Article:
Staying On The Horse

I went to film school at USC, and even though almost all of my classes dealt with movie making, we only took two screenwriting classes.

On a technical level, these classes covered Aristotle’s Three-Act-Structure and not much else.  The professors would just tell us to write a certain number of pages before the next class and then send us on our way.

As a result, most of our scripts sucked… and not because of a lack of talent… a girl in one of my screenwriting classes is now a senior writer for Mad Men.

One of my screenwriting professors was a television writer named Paul Wolff, and his entire philosophy of screenwriting was simply the phrase “Stay On The Horse”, which struck me as dubious in its simplicity.

I was craving structure, rules, theory… anything really, that would allow me to become a better writer.

But I got, “Stay On The Horse.”

I rationalized that Paul’s morsel of philosophy might work for sitcoms (maybe), but it couldn’t possibly work for feature film scripts.

A few years out of school, I decided to try writing movie screenplays.  I picked up Blake Snyder’s “Save The Cat” books, and instantly fell in love with them.  The Save The Cat books detailed the exact scientific formula for crafting perfect screenplays — 15 beats, 40 scenes, 110 pages, and you’re done.

The core of the Save The Cat method is the “Beat Sheet” — the 15 specific story developments that add up to a properly plotted movie.  Essentially, the Beat Sheet was a glorified outline.

Using what I had learned, I crafted an amazing outline that hit the Save The Cat beats perfectly.  By following this outline, I busted out a script in no time…

… and it wasn’t very good.

No worries.  This is all part of the process.

For my next project, I adapted a novel.  130 pages later, script was done…

… and it had the same problems as the first.

These scripts weren’t bad, but something was off in both of them.  The characters were hollow, their motivations didn’t seem authentic.  Scenes raced by, but didn’t feel connected.

And then I realized what the problem was.  I didn’t stay on the horse.

What Paul meant by that phrase was that you had to let a story develop naturally, without forcing it.  Staying on the horse also meant that you had to make sure your characters were dynamic people who had authentic motivations that kept them acting in ways that were worth watching.

Both of the scripts I had written using the Save The Cat Beat Sheet suffered from the same failings:  I was so concerned with hitting the proper beats that I didn’t develop the kind of characters who would strive to reach those points in organic or satisfying ways.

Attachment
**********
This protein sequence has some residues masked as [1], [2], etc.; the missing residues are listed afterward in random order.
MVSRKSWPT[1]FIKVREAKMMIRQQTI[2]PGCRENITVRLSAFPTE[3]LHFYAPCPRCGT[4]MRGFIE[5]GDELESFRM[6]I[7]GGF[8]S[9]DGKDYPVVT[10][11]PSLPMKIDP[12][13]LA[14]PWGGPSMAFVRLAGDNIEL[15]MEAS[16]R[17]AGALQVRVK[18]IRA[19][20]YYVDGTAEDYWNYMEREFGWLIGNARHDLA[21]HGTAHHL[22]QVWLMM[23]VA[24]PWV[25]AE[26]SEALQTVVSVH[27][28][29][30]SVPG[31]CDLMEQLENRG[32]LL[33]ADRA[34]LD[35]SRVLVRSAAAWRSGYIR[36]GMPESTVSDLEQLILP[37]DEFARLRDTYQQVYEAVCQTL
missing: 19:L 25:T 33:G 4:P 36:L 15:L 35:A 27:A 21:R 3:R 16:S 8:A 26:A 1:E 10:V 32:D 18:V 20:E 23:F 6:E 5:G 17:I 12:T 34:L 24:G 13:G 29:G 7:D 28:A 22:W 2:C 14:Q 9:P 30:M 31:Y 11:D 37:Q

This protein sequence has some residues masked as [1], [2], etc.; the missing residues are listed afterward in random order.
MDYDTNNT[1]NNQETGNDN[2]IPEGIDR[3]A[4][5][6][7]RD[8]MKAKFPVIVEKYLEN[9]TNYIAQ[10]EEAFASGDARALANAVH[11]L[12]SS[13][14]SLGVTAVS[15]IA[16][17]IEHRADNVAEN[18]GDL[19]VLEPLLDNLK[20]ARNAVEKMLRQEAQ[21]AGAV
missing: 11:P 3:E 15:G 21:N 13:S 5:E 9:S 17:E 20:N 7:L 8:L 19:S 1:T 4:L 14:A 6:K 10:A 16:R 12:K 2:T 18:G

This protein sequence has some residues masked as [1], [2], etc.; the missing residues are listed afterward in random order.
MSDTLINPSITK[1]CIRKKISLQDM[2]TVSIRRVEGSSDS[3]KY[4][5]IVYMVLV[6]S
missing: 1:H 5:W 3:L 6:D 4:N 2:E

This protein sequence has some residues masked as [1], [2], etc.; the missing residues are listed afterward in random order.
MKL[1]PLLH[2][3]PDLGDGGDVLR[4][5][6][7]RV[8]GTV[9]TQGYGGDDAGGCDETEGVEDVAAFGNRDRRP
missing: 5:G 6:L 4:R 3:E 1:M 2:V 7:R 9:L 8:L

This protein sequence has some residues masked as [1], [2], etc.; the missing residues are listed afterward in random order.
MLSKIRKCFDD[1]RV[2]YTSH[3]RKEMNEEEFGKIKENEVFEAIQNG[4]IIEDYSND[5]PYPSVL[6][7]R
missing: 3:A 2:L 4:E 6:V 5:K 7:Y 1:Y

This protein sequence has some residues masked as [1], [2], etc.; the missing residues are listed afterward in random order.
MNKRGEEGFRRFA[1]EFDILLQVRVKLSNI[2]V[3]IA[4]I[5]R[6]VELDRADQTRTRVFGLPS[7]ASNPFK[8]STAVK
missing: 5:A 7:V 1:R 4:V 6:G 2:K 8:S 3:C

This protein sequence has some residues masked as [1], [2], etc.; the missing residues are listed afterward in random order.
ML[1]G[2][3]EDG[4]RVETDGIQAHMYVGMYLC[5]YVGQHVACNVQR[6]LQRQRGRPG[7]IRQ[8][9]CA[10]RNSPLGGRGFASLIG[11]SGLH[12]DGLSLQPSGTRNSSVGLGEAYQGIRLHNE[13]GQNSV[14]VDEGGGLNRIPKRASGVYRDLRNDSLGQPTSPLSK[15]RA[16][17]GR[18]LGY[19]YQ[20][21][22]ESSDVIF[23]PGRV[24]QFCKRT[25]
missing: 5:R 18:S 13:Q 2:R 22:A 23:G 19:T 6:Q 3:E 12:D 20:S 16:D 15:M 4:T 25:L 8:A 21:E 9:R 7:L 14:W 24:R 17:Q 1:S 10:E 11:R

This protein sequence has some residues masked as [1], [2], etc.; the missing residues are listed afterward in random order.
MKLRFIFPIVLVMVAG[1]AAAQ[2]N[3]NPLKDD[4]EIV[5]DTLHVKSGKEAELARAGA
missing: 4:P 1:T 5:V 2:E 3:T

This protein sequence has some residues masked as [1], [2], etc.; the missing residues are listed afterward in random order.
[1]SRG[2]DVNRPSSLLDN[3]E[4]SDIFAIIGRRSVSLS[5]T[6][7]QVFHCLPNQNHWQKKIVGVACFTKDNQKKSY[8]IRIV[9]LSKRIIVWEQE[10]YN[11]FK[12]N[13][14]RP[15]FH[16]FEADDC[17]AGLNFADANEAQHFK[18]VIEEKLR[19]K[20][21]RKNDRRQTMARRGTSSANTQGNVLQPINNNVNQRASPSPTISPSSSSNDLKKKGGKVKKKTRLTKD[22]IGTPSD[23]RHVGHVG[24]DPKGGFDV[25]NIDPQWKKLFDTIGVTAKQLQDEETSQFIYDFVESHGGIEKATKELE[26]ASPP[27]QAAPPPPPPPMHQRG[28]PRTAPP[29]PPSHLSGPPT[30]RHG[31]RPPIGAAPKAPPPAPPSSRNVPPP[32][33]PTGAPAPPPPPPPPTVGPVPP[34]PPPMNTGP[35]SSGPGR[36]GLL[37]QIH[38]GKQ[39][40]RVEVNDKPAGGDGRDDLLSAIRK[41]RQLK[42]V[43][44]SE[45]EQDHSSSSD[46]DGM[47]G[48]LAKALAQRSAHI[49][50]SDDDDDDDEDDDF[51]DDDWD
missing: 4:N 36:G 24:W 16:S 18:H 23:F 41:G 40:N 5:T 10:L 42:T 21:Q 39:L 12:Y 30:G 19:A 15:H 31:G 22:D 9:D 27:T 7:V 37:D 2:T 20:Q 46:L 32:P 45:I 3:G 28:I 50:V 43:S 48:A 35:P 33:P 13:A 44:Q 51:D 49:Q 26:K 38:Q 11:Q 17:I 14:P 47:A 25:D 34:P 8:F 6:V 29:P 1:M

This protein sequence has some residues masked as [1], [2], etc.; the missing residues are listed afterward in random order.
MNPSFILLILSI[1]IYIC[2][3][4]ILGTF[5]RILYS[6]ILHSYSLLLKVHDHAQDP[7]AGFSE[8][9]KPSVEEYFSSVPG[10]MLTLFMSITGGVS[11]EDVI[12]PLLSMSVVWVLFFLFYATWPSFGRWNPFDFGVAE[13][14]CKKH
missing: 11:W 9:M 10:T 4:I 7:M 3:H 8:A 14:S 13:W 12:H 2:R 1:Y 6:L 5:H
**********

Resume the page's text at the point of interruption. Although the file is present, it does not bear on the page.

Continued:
The bigger problem was that I would create cool moments inside the scripts that were connected by implausible plot developments.  Everyone would end up in the right place for the Big Moment, but how they got there wouldn’t make sense, or worse, would be boring.

The solution:  Stay On The Horse — Keep your characters moving in truthful and organic ways.  If your story runs out of momentum, it’s because the problems your protagonists are facing aren’t challenging enough.  Go back earlier and ramp up the difficulty, then make your characters struggle to overcome these problems.

Want an example?  I’ll give you my favorite:  At the beginning of the Matrix, Morpheus has already located Neo, and the Agents have already established a Mole.  Instant momentum.  More importantly, the Matrix hits a point when the momentum of the plot becomes self-sustaining — When Neo goes to meet the Oracle the Agents’ ambush has already been set.  For the rest of the movie, every scene that follows is the logical and organic result of the characters we already know behaving truthfully.  Even though the Matrix clocks in at a hefty 136 minutes, it never feels slow because it Stays On The Horse.

Want an example of when a movie has Fallen Off The Horse?  There are too many to count.  Basically, if you have ever been watching a movie and thought to yourself, “What’s going on here?” or, “What’s this leading towards?” — You’re watching a movie that has fallen off the horse.

This recently happened for me when I was watching Hugo.  The movie looked great, and the characters were interesting, but about 45 minutes in, all I could think was, “What’s going on?”,  “What do these people even want?”  and, “What’s the point?”.  Hugo has a neat ending that ties up the story nicely, but by that point, I didn’t care.

Stay On The Horse.

As for the “Save The Cat”  books, they are delightful to read, and quite insightful for many reasons.  To be honest, “Why didn’t we learn this in film school?” was a thought I had over and over again while reading them.  More importantly, the “Save The Cat” method gives you an excellent way to figure out what is missing from or isn’t working in a completed draft.

But now that I’ve written a couple scripts, my advice about the “Save The Cat” method, and writing Outlines in general is this:

Outlines are an important roadmap for a script.  But an Outline isn’t a story.  Craft your story first — then go back and use an Outline to figure out where it’s weak.

Right now I’m working on the “short story” version of my next screenplay.  It starts with “Once upon a time”…  And it already feels richer and more compelling than anything I’ve ever laid out as part of a sterile outline.

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